November 9, 2006
Sea Urchin Genome Is a Biology Boon and a Computational Feat
Now that the entire DNA map of the sea urchin is complete, it’s clear that these spiny sea creatures are even closer genetic cousins to humans than suspected. Brown University professors Gary Wessel and Sorin Istrail helped reveal the secrets of the urchin – from its powerful immune system to its formidable gene regulatory network – by identifying individual genes and creating the first high-resolution map of genes activated in its embryo. The work appears on the cover of Science.
PROVIDENCE, R.I. — Scientists have long known that humans and sea urchins are closely related. In fact, these animals are the only invertebrates on the human branch of the evolutionary tree of life. Now that the sea urchin genome is sequenced and assembled, that genetic connection is even clearer.
After identifying 23,300 genes made from 814 million letters of DNA code taken from Strongylocentrotus purpuratus, the California purple urchin, an international science team has found that humans share 7,077 genes with urchins. This makes the spiny, spineless creature a closer genetic cousin to man than the fruit fly or worm, more widely studied model organisms. Results from the sequencing project are published in a special six-article section of Science.
Other surprises from the project: Urchins have the most sophisticated innate immune system of any animal studied to date. They carry genes associated with many human diseases, such as muscular dystrophy and Huntington’s disease. The urchin also has genes associated with taste and smell, hearing and balance.
And these eyeless animals can see – or at least sense light. How? Through their feet. Scientists found genes associated with vision, genes that are activated in the urchin’s tube feet, puny projections on the animal’s shells that help it move and feed. “Nobody would’ve predicted that sea urchins have such a robust gene set for visual perception,” said Gary Wessel, a Brown University biology professor and member of the Sea Urchin Genome Sequencing Consortium. “I’ve been looking at these organisms for 31 years – and now I know they were looking back at me.”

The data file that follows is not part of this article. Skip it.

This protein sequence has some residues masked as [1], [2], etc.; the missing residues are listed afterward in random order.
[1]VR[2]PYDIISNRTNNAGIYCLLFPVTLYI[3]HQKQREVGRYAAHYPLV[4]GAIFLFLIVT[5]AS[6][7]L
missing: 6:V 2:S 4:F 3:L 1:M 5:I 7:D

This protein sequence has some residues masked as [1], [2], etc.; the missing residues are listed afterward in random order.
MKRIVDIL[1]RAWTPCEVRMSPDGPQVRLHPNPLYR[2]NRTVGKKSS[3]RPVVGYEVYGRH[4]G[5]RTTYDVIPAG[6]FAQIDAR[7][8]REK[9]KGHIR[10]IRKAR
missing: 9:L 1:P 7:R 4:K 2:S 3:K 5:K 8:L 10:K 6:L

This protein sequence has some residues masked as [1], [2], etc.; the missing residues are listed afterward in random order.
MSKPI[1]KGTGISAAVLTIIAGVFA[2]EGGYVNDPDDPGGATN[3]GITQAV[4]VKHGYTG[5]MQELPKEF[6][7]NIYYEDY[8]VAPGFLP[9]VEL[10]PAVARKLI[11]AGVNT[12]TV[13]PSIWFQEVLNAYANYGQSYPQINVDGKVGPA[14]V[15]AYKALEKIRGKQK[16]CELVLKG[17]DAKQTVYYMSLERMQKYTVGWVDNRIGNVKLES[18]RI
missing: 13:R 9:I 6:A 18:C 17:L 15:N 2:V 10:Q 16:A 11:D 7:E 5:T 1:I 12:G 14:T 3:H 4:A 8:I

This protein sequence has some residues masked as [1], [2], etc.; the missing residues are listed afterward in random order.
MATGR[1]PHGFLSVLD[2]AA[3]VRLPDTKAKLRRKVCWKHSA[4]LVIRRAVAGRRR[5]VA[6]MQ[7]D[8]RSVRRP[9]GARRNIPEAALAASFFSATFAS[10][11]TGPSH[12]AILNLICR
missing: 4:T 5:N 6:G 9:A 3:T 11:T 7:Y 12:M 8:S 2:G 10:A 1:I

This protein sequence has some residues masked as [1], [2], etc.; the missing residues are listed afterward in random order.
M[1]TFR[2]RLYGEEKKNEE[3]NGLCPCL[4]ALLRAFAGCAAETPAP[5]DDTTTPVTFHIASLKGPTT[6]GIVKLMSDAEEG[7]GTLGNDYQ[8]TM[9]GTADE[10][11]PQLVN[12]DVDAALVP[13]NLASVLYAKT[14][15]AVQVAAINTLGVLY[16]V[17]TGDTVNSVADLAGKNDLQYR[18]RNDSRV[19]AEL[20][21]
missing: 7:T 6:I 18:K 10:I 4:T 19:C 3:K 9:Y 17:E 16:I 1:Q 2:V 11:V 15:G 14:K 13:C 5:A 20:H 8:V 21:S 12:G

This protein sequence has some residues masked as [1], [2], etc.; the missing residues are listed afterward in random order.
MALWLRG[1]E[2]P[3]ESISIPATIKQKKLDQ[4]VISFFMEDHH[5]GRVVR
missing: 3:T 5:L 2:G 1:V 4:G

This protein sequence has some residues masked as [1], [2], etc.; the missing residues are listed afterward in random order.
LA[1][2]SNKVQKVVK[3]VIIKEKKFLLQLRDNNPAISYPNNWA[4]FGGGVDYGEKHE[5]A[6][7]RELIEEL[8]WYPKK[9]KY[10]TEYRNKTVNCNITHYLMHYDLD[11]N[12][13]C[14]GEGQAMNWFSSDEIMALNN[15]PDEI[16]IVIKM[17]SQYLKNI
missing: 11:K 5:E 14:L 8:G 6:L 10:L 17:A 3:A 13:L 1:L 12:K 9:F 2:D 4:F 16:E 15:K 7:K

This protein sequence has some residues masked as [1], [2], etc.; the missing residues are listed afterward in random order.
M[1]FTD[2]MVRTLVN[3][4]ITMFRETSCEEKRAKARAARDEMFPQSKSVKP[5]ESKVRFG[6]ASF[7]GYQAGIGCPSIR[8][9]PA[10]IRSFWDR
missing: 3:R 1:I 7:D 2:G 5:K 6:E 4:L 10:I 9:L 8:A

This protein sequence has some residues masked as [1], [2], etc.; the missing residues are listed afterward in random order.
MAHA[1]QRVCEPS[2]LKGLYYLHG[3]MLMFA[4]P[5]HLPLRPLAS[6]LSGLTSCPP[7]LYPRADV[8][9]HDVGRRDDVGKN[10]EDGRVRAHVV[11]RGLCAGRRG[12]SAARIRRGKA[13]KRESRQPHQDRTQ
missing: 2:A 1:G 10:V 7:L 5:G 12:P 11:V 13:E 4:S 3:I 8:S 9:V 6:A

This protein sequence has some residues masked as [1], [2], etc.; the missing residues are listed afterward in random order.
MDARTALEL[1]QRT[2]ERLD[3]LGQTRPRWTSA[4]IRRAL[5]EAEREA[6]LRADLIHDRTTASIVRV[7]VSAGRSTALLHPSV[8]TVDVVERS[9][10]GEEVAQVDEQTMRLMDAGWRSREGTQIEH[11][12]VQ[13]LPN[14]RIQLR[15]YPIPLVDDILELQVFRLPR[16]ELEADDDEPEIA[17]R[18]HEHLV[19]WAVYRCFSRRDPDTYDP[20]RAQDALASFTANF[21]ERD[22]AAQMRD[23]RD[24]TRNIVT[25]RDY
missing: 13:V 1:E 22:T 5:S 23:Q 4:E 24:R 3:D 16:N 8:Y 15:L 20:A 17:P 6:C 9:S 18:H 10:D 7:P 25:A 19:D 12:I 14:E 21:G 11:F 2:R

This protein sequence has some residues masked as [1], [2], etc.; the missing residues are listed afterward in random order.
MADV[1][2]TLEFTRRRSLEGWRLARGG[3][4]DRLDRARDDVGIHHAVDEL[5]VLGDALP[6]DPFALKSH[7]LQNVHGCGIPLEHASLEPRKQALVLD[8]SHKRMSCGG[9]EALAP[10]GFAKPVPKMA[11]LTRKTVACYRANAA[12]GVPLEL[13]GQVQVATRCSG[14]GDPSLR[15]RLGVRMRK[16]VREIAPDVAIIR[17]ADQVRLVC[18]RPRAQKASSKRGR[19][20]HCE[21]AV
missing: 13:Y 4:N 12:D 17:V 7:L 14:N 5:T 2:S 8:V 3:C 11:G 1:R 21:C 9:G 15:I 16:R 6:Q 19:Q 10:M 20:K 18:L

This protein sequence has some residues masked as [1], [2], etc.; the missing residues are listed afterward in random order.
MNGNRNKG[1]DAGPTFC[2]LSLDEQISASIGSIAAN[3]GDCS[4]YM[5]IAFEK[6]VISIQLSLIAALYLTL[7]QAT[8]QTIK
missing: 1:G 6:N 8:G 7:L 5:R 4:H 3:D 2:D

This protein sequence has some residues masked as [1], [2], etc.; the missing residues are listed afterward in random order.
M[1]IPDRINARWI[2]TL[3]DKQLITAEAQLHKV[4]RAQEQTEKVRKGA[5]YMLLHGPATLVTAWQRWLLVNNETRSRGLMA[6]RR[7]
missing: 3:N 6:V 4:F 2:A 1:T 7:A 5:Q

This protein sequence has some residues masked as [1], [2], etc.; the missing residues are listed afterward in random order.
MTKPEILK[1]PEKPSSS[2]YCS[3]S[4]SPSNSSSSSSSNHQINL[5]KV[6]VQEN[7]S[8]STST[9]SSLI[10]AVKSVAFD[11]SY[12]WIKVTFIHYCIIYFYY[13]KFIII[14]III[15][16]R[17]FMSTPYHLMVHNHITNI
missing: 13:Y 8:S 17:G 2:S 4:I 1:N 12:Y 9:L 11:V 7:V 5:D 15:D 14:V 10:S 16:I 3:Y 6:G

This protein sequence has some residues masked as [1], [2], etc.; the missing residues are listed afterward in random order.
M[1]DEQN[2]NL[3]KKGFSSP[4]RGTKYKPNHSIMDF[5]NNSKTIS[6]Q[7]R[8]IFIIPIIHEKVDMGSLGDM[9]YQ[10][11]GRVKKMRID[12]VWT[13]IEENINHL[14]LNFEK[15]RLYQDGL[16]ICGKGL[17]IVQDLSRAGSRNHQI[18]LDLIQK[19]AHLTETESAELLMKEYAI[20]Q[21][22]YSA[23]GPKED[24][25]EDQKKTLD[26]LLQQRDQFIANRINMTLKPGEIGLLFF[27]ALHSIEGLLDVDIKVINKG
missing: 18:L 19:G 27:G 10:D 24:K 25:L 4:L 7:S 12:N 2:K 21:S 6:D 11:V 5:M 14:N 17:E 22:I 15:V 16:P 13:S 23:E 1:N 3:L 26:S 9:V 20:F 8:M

As part of the sequencing project, Wessel led the group of scientists who studied hundreds of thousands of letters of genetic code and identified the genes responsible for sea urchin reproduction. A professor in the Department of Molecular Biology, Cell Biology and Biochemistry at Brown, Wessel runs one of the nation’s top sea urchin labs, using the animals to study fertilization and early development in humans.
With the ability to lay millions of eggs in a lifetime and with a clear embryo – one that allows scientists to identify and observe each individual cell at work – urchins are ideal organisms for understanding the burst of biological activity that occurs after sperm and egg merge. In just one month, a human embryo has produced thousands of cells that form all the major organs as well as the general body plan of head, torso and limbs. The urchin’s usefulness as a model system for developmental biology was a key reason for sequencing its genome. “We’ve already learned an enormous amount from the sea urchin, from something as basic as how identical twins form to in vitro fertilization procedures,” Wessel said. “With a complete map of the urchin’s DNA, we can now learn more quickly and easily how each process works during development.”
Sorin Istrail, a Brown professor of computer science and director of the University’s Center for Computational Molecular Biology, also served as a member of the sea urchin sequencing team. A former research director at Celera Genomics, the private company that sequenced the human genome, Istrail was one of eight scientists in the urchin project who pulled off a computational feat. The group identified every gene activated in the urchin embryo, publishing their results in a companion paper in Science.
This map, called a transcriptome, represents every experimentally authenticated messenger RNA molecule, or transcript, present in embryonic cells. This information tells scientists which genes are activated, or expressed, during the first two days of development. The group determined that at least 11,000 to 12,000 genes – or about half of all of the animal’s genes – are expressed in this critical early stage. “Understanding what genes are active in a cell at any given time is critical to biologists,” Istrail said. “This information can tell them what genes do and represents the first step in understanding how they work with other genes during development or aging, in health and during disease.”
While transcriptome maps have been created for other species, none has been completed so quickly. That’s because Istrail and the other scientists on the transcriptome team used a whole-genome tiling array custom-built by NASA. The array allowed them to insert 500,000 bits of DNA into 500,000 cells at a time to see which bits get copied into messenger RNA. The high-resolution transcriptome map helped scientists more rapidly identify and verify genes for the larger sequencing project.
“The sea urchin holds the key to the cis-regulatory code, the blueprint for gene regulatory systems and networks and the functional maps of the control circuitry of the cell,” Istrail said. “Now that we have the genome and transcriptome map, we can start to crack this code, which will reveal key insights into human genetics and evolution.”
The National Science Foundation and the National Institutes of Health supported Wessel’s work on the urchin genome. Brown University supported Istrail’s work on the project.